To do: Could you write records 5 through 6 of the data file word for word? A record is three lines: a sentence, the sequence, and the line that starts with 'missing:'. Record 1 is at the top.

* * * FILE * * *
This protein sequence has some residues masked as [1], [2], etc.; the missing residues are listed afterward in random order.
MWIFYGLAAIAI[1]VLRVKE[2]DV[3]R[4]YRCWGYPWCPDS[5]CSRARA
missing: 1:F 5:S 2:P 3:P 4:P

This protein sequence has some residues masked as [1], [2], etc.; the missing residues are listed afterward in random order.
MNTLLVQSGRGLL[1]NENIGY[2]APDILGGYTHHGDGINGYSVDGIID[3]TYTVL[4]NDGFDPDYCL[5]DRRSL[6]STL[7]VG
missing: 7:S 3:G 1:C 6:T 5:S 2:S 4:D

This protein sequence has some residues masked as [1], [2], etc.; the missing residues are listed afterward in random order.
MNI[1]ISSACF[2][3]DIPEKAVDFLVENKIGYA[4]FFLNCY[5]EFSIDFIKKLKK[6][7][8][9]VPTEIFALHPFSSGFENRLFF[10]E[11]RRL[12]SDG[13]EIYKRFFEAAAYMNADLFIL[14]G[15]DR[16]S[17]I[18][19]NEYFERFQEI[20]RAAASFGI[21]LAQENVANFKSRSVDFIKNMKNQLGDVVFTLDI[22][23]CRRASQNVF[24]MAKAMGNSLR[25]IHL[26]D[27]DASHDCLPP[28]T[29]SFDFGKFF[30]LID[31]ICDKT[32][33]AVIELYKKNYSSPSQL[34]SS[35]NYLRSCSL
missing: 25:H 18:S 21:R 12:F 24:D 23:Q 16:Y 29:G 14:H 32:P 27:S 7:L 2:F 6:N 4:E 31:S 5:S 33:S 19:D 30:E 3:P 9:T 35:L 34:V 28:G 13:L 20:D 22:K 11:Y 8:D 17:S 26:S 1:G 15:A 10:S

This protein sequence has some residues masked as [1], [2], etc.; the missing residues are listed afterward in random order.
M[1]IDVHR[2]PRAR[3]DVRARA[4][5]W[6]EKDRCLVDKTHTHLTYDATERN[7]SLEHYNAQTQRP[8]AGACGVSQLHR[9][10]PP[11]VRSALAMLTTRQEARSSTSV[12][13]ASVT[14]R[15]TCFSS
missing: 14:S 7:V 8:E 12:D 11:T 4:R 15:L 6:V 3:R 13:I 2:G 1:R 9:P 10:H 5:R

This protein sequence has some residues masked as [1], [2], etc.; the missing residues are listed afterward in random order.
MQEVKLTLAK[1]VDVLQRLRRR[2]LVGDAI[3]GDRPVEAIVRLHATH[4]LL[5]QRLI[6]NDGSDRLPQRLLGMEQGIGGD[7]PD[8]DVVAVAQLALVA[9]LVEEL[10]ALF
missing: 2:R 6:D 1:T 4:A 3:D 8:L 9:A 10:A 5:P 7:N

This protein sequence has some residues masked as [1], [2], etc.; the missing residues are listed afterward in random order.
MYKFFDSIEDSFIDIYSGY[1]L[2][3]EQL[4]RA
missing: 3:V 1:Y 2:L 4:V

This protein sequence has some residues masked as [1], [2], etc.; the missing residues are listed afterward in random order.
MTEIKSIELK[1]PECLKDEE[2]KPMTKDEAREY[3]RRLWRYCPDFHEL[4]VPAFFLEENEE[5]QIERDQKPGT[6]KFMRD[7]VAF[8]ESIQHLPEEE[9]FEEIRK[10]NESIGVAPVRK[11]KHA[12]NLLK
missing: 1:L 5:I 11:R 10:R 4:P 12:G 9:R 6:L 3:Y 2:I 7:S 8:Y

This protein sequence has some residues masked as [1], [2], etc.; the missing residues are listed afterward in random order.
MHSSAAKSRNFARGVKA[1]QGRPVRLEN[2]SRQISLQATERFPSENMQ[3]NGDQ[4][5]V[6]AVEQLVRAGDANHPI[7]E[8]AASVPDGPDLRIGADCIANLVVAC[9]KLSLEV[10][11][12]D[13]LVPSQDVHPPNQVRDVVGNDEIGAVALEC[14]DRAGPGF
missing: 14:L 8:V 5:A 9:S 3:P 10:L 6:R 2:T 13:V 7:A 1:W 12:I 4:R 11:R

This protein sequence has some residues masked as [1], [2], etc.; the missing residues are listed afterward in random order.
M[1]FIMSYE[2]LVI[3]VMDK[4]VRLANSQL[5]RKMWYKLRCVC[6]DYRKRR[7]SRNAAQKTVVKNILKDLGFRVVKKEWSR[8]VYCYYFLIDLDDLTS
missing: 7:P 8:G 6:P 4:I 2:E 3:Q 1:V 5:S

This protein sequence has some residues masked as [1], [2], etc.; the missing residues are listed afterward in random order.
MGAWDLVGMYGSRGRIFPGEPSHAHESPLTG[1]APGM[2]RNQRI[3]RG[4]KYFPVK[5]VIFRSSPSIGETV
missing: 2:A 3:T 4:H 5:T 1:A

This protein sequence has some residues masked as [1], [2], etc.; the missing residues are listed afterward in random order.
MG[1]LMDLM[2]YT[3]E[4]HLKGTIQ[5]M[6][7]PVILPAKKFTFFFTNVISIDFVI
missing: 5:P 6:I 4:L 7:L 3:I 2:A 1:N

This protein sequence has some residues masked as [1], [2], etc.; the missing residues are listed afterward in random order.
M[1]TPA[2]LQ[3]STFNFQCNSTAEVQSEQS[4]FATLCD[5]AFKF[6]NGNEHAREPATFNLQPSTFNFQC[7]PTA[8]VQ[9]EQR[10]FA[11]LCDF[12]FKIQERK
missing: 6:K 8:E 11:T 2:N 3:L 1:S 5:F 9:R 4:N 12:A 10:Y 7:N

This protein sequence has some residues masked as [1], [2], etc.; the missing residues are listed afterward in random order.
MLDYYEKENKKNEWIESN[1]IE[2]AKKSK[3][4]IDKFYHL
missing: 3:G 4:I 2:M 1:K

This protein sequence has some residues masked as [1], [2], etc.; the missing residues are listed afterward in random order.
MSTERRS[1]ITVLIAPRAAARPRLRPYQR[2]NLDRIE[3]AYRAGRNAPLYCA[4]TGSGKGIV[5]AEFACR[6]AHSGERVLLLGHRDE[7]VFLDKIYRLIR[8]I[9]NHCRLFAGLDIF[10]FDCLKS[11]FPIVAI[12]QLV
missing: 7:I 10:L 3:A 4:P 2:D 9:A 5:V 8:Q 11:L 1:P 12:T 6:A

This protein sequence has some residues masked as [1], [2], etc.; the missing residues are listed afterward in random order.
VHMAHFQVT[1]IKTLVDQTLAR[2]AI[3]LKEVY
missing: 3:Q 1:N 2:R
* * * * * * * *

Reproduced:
This protein sequence has some residues masked as [1], [2], etc.; the missing residues are listed afterward in random order.
MQEVKLTLAK[1]VDVLQRLRRR[2]LVGDAI[3]GDRPVEAIVRLHATH[4]LL[5]QRLI[6]NDGSDRLPQRLLGMEQGIGGD[7]PD[8]DVVAVAQLALVA[9]LVEEL[10]ALF
missing: 2:R 6:D 1:T 4:A 3:D 8:L 9:A 10:A 5:P 7:N

This protein sequence has some residues masked as [1], [2], etc.; the missing residues are listed afterward in random order.
MYKFFDSIEDSFIDIYSGY[1]L[2][3]EQL[4]RA
missing: 3:V 1:Y 2:L 4:V